Phyllostachys is but one of the many garden-worthy bamboos that, alas, are not tidy and timid clumpers.  They are very appropriately called "runners," and would like nothing better than to take over the neighborhood.  The first goal for any gardener who craves running bamboo, then, is to be sure that you'll able to control the ever-adventurous underground rhizomes.

Here are a couple of tactics for success:

1. Bamboo can be "moated" by lawn-grass that you mow, provided it's at least ten feet wide.  Twenty is even better.  The tender new canes are cut off by the mower, and don't grow back:  All of their growth potential is at the very tip of the cane.

2. Bamboo's ahborence of permanently wet soil means that boggy ground or open (fresh) water are themselves a natural barrier.  All bamboos look elegant by open water, so pond- or stream-side planting is practical as well as gorgeous.

3. To have running bamboo growing where you can neither mow around it nor bound it with water—say, as a screen at your property line—means that you'd have to put in an underground barrier.  This is a lot of work, and therefore expense—and often is unsuccessful, to boot.  The best barrier is, of course, also the most expensive:  A poured-concrete foundation wall.  On the other hand, this means that bamboos can be beautifully as well as safely partnered with buildings with poured-concrete foundations.  Bamboo can eventually grow under and out the other side of a concrete pad of a terrace, let alone a standard-width concrete walkway.  In the Deep South, bamboo can pierce right through asphalt.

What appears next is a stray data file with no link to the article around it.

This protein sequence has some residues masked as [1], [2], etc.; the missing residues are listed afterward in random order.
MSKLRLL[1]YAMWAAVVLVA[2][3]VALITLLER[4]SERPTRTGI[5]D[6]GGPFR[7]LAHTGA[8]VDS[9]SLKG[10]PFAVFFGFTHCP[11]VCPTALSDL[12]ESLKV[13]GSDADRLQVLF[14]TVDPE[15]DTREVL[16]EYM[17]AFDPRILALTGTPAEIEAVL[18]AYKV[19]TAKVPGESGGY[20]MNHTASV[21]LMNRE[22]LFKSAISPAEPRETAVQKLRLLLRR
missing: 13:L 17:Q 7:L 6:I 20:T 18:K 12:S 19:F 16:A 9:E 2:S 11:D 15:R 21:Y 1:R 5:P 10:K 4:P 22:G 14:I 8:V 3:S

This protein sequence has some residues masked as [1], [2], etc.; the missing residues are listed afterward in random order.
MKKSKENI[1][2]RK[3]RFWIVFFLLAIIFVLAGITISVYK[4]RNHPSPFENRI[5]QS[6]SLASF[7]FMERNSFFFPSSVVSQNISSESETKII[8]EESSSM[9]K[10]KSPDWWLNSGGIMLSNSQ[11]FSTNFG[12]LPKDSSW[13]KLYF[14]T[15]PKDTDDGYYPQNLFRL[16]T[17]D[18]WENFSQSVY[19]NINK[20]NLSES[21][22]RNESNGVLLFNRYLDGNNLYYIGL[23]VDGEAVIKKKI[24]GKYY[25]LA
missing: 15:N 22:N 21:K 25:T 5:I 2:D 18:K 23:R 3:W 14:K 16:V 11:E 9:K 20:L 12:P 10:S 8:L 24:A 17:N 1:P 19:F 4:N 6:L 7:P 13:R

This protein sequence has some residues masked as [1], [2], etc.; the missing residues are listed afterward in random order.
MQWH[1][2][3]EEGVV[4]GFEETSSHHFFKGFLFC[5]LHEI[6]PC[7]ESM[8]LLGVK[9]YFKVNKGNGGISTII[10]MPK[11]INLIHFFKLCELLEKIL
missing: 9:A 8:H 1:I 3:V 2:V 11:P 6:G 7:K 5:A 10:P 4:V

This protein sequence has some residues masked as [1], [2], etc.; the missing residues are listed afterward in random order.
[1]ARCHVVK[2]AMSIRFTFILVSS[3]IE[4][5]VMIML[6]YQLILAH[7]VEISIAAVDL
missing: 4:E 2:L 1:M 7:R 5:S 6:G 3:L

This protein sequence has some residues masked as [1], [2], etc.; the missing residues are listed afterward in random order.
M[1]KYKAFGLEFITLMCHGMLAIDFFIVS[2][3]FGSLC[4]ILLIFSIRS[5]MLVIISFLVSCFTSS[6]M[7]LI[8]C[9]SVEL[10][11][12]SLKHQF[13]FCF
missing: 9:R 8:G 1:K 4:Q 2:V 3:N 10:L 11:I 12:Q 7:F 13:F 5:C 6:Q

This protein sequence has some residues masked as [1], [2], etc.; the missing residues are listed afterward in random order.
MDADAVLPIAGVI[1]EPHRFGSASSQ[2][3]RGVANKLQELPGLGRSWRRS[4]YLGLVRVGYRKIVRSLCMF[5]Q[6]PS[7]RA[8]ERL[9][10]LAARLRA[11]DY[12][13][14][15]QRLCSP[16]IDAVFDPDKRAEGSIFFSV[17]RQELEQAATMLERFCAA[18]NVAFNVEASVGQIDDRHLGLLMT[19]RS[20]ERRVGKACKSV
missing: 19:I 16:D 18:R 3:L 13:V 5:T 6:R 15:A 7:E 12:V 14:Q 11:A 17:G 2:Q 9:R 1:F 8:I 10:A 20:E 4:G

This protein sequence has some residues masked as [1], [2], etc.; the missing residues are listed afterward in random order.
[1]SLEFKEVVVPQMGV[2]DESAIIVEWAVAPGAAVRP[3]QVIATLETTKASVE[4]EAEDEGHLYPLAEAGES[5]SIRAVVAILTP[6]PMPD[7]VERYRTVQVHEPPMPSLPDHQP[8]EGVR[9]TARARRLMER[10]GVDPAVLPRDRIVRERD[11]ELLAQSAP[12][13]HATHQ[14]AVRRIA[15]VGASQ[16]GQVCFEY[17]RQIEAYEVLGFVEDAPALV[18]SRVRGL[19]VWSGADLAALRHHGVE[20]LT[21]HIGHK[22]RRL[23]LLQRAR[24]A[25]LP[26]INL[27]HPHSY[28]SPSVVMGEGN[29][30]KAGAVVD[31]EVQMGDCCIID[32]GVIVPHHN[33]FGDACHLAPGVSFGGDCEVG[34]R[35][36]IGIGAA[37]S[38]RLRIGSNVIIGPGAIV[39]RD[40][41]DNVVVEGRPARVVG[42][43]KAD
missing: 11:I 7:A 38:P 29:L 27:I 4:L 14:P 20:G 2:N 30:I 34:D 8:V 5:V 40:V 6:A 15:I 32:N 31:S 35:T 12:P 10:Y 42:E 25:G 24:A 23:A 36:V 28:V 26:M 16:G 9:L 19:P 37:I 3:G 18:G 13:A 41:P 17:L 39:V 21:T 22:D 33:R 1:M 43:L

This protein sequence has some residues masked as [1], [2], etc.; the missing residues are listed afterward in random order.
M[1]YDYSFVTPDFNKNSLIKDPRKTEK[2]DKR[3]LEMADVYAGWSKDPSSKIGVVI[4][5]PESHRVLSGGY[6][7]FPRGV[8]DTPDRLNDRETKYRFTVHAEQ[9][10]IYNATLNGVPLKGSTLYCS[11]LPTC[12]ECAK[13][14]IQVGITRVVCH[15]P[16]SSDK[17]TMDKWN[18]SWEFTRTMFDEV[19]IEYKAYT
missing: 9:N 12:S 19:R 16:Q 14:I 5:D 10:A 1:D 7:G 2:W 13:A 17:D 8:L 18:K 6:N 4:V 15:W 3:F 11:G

4. The last method is what I use for my own colony of black bamboo: Whenever a cane pops up too far afield, I feel around between it and the mother colony to find the underground rhizome that sprouted it.  The rhizomes are very shallow, so this is quick as well as easy.  And then I cut the rhizome with hand pruners and—with glee—pull it up, foot by foot, following it ever-outward into the garden.  The rhizomes always grow far beyond where they've started to announce themselves by shooting up the vertical canes.  So the yank-up is a bit of a treasure hunt, and on my hands and knees, too.  My record so far?  A rhizome that had stealthily crept outward twelve feet past its last offending cane.